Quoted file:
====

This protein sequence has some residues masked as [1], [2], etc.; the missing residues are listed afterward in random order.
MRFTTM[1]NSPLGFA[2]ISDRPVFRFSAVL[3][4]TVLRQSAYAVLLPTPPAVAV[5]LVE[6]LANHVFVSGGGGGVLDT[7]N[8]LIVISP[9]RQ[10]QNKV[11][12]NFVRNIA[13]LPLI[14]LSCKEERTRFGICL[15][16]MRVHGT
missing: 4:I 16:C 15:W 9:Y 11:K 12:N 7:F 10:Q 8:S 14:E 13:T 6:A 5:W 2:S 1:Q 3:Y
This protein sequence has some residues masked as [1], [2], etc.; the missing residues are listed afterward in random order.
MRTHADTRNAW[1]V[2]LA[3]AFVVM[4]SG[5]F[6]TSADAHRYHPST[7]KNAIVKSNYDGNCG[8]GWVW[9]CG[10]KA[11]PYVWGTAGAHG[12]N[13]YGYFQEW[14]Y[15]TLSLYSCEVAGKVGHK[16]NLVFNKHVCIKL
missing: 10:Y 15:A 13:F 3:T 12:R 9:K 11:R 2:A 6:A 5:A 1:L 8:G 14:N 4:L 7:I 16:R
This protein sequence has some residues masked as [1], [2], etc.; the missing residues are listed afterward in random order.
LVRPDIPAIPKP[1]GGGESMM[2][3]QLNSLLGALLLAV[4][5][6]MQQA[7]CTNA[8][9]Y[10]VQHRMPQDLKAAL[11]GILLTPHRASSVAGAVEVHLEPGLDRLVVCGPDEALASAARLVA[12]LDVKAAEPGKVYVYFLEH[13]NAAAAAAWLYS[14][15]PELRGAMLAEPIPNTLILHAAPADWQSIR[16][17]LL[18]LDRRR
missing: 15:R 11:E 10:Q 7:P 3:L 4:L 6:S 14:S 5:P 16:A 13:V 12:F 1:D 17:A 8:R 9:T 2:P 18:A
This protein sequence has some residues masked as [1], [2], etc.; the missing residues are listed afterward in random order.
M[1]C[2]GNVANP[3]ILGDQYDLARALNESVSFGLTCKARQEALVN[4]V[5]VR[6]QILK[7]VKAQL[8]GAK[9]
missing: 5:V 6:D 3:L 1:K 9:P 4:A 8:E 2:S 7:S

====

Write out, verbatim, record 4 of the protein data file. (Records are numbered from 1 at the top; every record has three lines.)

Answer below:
This protein sequence has some residues masked as [1], [2], etc.; the missing residues are listed afterward in random order.
M[1]C[2]GNVANP[3]ILGDQYDLARALNESVSFGLTCKARQEALVN[4]V[5]VR[6]QILK[7]VKAQL[8]GAK[9]
missing: 5:V 6:D 3:L 1:K 9:P 4:A 8:E 2:S 7:S